The European Union's 2007 agenda encompasses a range of activities aimed at achieving cohesion in accounting, auditing and finance, with taxation in particular receiving as much attention as anything else, as the focus of a number of planned efforts.For instance, the European Commission's work program cited the ongoing issue of sales tax, where examples of massive fraud have been building to a head. By March, the commission is anticipating the results of two studies: one on reducing rates, and the other dealing with how to tackle fraud.

Another taxation issue in focus is a consolidated common corporate tax base for European Union companies. At present, company taxation across the 27-nation community is a relative free for all - each nation can do what it wants in the area (and often does). However, following current technical work on its CCCTB, the commission plans during the first quarter of 2007 to publish a technical paper on the subject. Although it would carry no legal authority, strategically, the document could lead to a voluntary code for an inner ring of EU nations.

All moves towards a common tax base are strongly opposed by the United Kingdom and Ireland, which have opposed giving Brussels the ability to influence tax rates. EU commissioner Laszlo Kovacs, who oversees the tax and customs union, is undoubtedly heading for a showdown with them by continuing to strive for tax harmony.

Company taxation is also a key issue in 2007 for the Luxembourg-based European Court of Justice. The court has taken the general line of opposing national stances to protect their own interests against the interests of the EU single market.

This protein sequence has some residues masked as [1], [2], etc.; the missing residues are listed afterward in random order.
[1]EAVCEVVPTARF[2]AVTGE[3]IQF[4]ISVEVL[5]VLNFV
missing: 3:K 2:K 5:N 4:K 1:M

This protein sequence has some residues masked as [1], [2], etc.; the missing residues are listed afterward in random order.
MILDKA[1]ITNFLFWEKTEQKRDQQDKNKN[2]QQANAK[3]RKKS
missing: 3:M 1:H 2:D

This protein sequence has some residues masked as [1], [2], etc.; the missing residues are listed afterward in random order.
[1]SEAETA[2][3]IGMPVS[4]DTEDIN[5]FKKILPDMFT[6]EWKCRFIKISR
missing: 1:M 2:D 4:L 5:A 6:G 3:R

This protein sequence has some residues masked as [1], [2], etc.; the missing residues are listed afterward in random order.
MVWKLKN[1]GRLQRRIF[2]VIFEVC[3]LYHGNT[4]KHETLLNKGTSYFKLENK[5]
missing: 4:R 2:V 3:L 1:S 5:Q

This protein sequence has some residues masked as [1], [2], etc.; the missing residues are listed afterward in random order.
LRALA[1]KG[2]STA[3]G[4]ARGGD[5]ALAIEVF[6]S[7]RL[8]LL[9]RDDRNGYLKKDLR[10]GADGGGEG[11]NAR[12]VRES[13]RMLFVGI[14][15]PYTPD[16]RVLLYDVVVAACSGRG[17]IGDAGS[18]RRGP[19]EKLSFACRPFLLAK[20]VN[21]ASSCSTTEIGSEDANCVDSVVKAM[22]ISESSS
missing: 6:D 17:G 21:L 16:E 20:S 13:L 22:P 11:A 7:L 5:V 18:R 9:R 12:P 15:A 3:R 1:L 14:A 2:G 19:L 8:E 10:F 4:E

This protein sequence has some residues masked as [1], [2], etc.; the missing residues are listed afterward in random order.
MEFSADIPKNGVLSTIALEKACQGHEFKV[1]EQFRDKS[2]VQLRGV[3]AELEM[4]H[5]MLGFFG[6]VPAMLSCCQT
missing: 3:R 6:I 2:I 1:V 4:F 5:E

Several cases are lining up for preliminary indications, and judgments could be relevant to accountants working on international issues including exemptions on inheritance tax on shares in family companies; the booking of commercial values of properties; discrimination over the taxation of dividends; indirect taxation on raising capital; and different pensions payments.

The EU competition section, which deals with antitrust matters, will conduct a sector inquiry into retail banking in 2007. Officials also will examine the causes of market fragmentation and aim to highlight barriers to competition. The section will look into conditions of competition and market-entry barriers for business insurance.


In July, the commission will come out with its long-awaited draft on the Solvency II package on capital adequacy for the insurance industry. Delays in following the Basel II program have occurred because of the greater accounting complexity in insurance. Implementation of Solvency II, however, is not expected before 2010.

In addition, the International Accounting Standards Board plans to air a discussion paper outlining a new version of International Financial Reporting Standards No. 4 on insurance contracts, with the aim of achieving a universal standard.

Henri Olivier, secretary general of the European Federation of Accountants, made the point that in the U.S., insurance regulation is conducted on a state-by-state basis, in contrast with the EU, which already has some kind of coordination under Solvency I. "We are not just catching up [with the U.S.], we are in some places overtaking," he said.

Overall, the commission's plan to upgrade its 40-odd directives in the financial sector will place a heavy burden on its internal market division. One of its most ambitious goals of 2007 will be the implementation of MiFID, which became effective in November. The Markets in Financial Instruments Directive introduced a single market and regulatory regime for investment services across the European Union. Its key objectives are to complete the EU single market for investment services, to respond to changes and innovations in the securities markets, and to protect investors.

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